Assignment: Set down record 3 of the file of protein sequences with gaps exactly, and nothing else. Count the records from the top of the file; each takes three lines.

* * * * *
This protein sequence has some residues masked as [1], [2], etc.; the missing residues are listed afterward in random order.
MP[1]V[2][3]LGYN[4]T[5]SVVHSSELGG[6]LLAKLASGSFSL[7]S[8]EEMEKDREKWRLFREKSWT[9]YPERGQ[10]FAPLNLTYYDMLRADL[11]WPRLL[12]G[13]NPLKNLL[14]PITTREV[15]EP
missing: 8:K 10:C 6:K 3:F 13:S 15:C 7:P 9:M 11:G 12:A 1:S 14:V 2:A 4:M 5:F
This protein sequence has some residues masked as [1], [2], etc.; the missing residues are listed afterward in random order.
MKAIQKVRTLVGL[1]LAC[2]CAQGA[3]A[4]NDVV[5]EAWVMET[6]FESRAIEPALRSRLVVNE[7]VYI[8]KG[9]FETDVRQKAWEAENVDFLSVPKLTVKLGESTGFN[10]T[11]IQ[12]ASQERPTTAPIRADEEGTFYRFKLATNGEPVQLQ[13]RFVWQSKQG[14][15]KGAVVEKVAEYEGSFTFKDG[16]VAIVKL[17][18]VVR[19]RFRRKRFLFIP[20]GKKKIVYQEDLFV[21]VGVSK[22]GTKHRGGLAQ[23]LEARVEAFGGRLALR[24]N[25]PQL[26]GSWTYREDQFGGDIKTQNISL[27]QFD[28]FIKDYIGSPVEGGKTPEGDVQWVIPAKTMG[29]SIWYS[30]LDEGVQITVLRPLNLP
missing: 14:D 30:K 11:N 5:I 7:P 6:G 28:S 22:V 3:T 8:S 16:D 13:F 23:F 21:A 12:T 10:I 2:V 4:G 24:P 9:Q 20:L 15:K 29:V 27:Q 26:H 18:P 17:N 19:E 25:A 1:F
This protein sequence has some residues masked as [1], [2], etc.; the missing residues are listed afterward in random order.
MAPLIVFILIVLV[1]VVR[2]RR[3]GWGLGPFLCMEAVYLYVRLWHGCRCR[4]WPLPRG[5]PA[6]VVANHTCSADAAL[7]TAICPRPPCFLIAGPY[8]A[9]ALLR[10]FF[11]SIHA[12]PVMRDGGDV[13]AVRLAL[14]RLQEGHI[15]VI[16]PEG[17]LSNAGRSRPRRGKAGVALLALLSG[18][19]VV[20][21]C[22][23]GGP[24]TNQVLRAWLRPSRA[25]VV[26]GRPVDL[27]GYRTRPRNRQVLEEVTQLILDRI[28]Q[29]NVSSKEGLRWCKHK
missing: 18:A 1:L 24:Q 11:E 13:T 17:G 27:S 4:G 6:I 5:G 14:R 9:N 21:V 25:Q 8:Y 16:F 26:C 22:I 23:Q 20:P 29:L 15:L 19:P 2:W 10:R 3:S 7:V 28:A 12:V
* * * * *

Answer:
This protein sequence has some residues masked as [1], [2], etc.; the missing residues are listed afterward in random order.
MAPLIVFILIVLV[1]VVR[2]RR[3]GWGLGPFLCMEAVYLYVRLWHGCRCR[4]WPLPRG[5]PA[6]VVANHTCSADAAL[7]TAICPRPPCFLIAGPY[8]A[9]ALLR[10]FF[11]SIHA[12]PVMRDGGDV[13]AVRLAL[14]RLQEGHI[15]VI[16]PEG[17]LSNAGRSRPRRGKAGVALLALLSG[18][19]VV[20][21]C[22][23]GGP[24]TNQVLRAWLRPSRA[25]VV[26]GRPVDL[27]GYRTRPRNRQVLEEVTQLILDRI[28]Q[29]NVSSKEGLRWCKHK
missing: 18:A 1:L 24:Q 11:E 13:T 17:G 27:S 4:G 6:I 5:G 14:R 9:N 21:V 25:Q 8:Y 16:F 26:C 22:I 23:Q 20:P 29:L 15:L 19:P 2:W 10:R 3:S 7:V 28:A 12:V